Latha: We have been playing all of yesterday and today the sectors that are advantaged and the sectors that are disadvantaged. Now obviously services at the moment are being taxed at the 14 -14.50 percent along with the cess but now they will move to that rate whether it is 18 percent or 20 percent. How do you see that impacting banks? Bhattacharya: I don’t think, it will impact banks very badly because even if it goes up as long as compliance is good and as long as the tax base is wide enough, there will be some little hiccups in the initial stages but I think this is something that can be absorbed. However, the fact of the matter is that the problems are more in the implementation side.

At this point of time, I am told that we will have to register every single office in every single state as individual entities. Now that is a very big problem because we have many small branches and therefore relying on these branches to do the right thing and do all of this compliance is a very big cost.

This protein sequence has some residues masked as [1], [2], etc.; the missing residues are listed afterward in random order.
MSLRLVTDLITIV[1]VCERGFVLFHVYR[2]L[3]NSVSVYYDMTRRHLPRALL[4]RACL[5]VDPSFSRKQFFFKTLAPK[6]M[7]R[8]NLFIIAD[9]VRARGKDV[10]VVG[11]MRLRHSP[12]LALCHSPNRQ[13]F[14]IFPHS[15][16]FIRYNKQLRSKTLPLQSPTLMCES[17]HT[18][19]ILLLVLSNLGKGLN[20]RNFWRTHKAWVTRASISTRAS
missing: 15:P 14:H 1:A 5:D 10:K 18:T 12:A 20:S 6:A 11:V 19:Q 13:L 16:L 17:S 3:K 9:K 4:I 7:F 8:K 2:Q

So, we had in fact in the bank had centralised service tax at one point in order to ensure that it is properly administered. These are issues that International Development Association (IDA) has already taken up at the government and pointed out that we should not have more of a challenge on implementation from our side. These are as I said issues that need to be worked out still. We are hopeful that they will be worked out.

Regarding the increase I can tell u this is the best time that we are positioned for absorbing a little bit of inflationary pressure. If you look at the core consumer price index (CPI), the way it has moved in the past so many quarters it has held steady. It has only been the vegetable prices that have put the upward pressure. Today if you are looking at the vegetables even that pressure has come down considerably. In the last 15-20 days vegetable prices have tended down. As you can see the monsoon is doing excellently well we expect the vegetable prices to keep trending down.

Therefore to that extent, we have quite a stable inflation scenario. In this scenario some little bit of upward pressure can definitely be absorbed. We therefore feel that this is definitely one of the best times at which the GST can be implemented.

Latha: This administrative confusion, yesterday we were having this argument with our tax panel what if Kotak were to buy a Finacle product for its 1,000 branches in 30 states. Is it a nightmare in terms of GST registration numbers that you will have to keep?